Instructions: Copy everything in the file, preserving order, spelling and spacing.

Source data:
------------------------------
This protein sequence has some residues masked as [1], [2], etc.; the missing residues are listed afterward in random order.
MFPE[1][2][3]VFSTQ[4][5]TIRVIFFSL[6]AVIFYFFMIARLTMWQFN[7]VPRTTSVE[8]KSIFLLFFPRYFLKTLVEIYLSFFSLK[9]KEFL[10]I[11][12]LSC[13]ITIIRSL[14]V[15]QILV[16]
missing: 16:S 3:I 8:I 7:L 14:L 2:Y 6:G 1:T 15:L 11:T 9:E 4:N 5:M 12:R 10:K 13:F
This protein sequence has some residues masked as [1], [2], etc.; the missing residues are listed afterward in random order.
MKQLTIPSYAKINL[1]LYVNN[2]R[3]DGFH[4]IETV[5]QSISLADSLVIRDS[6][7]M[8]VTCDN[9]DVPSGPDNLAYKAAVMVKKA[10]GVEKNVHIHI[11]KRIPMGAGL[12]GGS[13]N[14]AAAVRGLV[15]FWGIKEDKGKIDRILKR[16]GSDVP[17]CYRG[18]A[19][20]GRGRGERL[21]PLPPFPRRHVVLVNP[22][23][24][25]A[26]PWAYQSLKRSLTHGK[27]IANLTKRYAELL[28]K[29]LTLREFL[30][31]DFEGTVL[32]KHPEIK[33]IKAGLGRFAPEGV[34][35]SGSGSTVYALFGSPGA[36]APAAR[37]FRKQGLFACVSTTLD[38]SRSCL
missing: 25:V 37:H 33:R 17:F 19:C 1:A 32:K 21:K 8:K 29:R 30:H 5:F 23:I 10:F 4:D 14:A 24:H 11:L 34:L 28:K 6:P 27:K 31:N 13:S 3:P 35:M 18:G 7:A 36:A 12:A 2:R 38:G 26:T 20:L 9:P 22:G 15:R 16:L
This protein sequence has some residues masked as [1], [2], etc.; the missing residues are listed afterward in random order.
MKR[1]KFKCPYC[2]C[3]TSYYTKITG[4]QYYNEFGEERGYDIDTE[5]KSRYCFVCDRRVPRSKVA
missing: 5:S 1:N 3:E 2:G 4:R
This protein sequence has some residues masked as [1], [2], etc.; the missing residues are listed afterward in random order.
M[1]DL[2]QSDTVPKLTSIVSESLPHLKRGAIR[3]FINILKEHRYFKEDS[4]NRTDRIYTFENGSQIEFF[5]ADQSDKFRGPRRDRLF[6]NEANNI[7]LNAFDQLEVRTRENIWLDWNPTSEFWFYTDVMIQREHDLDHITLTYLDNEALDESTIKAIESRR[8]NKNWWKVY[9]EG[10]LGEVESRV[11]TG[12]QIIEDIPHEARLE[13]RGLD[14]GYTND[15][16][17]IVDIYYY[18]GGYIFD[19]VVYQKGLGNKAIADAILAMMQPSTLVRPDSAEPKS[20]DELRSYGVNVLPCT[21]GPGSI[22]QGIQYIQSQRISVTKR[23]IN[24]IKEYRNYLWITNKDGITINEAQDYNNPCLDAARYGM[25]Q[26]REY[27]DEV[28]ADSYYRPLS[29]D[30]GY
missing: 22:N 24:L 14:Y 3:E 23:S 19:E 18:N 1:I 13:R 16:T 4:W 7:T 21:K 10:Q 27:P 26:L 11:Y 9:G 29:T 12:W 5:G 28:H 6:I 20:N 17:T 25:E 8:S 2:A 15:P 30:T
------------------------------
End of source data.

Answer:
This protein sequence has some residues masked as [1], [2], etc.; the missing residues are listed afterward in random order.
MFPE[1][2][3]VFSTQ[4][5]TIRVIFFSL[6]AVIFYFFMIARLTMWQFN[7]VPRTTSVE[8]KSIFLLFFPRYFLKTLVEIYLSFFSLK[9]KEFL[10]I[11][12]LSC[13]ITIIRSL[14]V[15]QILV[16]
missing: 16:S 3:I 8:I 7:L 14:L 2:Y 6:G 1:T 15:L 11:T 9:E 4:N 5:M 12:R 10:K 13:F
This protein sequence has some residues masked as [1], [2], etc.; the missing residues are listed afterward in random order.
MKQLTIPSYAKINL[1]LYVNN[2]R[3]DGFH[4]IETV[5]QSISLADSLVIRDS[6][7]M[8]VTCDN[9]DVPSGPDNLAYKAAVMVKKA[10]GVEKNVHIHI[11]KRIPMGAGL[12]GGS[13]N[14]AAAVRGLV[15]FWGIKEDKGKIDRILKR[16]GSDVP[17]CYRG[18]A[19][20]GRGRGERL[21]PLPPFPRRHVVLVNP[22][23][24][25]A[26]PWAYQSLKRSLTHGK[27]IANLTKRYAELL[28]K[29]LTLREFL[30][31]DFEGTVL[32]KHPEIK[33]IKAGLGRFAPEGV[34][35]SGSGSTVYALFGSPGA[36]APAAR[37]FRKQGLFACVSTTLD[38]SRSCL
missing: 25:V 37:H 33:R 17:F 19:C 1:A 32:K 21:K 8:K 29:R 30:H 5:F 23:I 10:F 4:D 14:A 24:H 11:L 34:L 28:K 6:P 27:K 31:N 13:S 3:P 35:M 18:G 7:A 36:A 12:A 2:R 38:G 26:T 20:L 9:P 22:G 15:R 16:L
This protein sequence has some residues masked as [1], [2], etc.; the missing residues are listed afterward in random order.
MKR[1]KFKCPYC[2]C[3]TSYYTKITG[4]QYYNEFGEERGYDIDTE[5]KSRYCFVCDRRVPRSKVA
missing: 5:S 1:N 3:E 2:G 4:R
This protein sequence has some residues masked as [1], [2], etc.; the missing residues are listed afterward in random order.
M[1]DL[2]QSDTVPKLTSIVSESLPHLKRGAIR[3]FINILKEHRYFKEDS[4]NRTDRIYTFENGSQIEFF[5]ADQSDKFRGPRRDRLF[6]NEANNI[7]LNAFDQLEVRTRENIWLDWNPTSEFWFYTDVMIQREHDLDHITLTYLDNEALDESTIKAIESRR[8]NKNWWKVY[9]EG[10]LGEVESRV[11]TG[12]QIIEDIPHEARLE[13]RGLD[14]GYTND[15][16][17]IVDIYYY[18]GGYIFD[19]VVYQKGLGNKAIADAILAMMQPSTLVRPDSAEPKS[20]DELRSYGVNVLPCT[21]GPGSI[22]QGIQYIQSQRISVTKR[23]IN[24]IKEYRNYLWITNKDGITINEAQDYNNPCLDAARYGM[25]Q[26]REY[27]DEV[28]ADSYYRPLS[29]D[30]GY
missing: 22:N 24:L 14:Y 3:E 23:S 19:E 18:N 1:I 13:R 16:T 4:W 7:T 21:K 10:Q 27:P 26:L 11:Y 9:G 29:T 12:W 5:G 28:H 6:I 20:N 17:T 25:E 8:S 2:A 15:P 30:T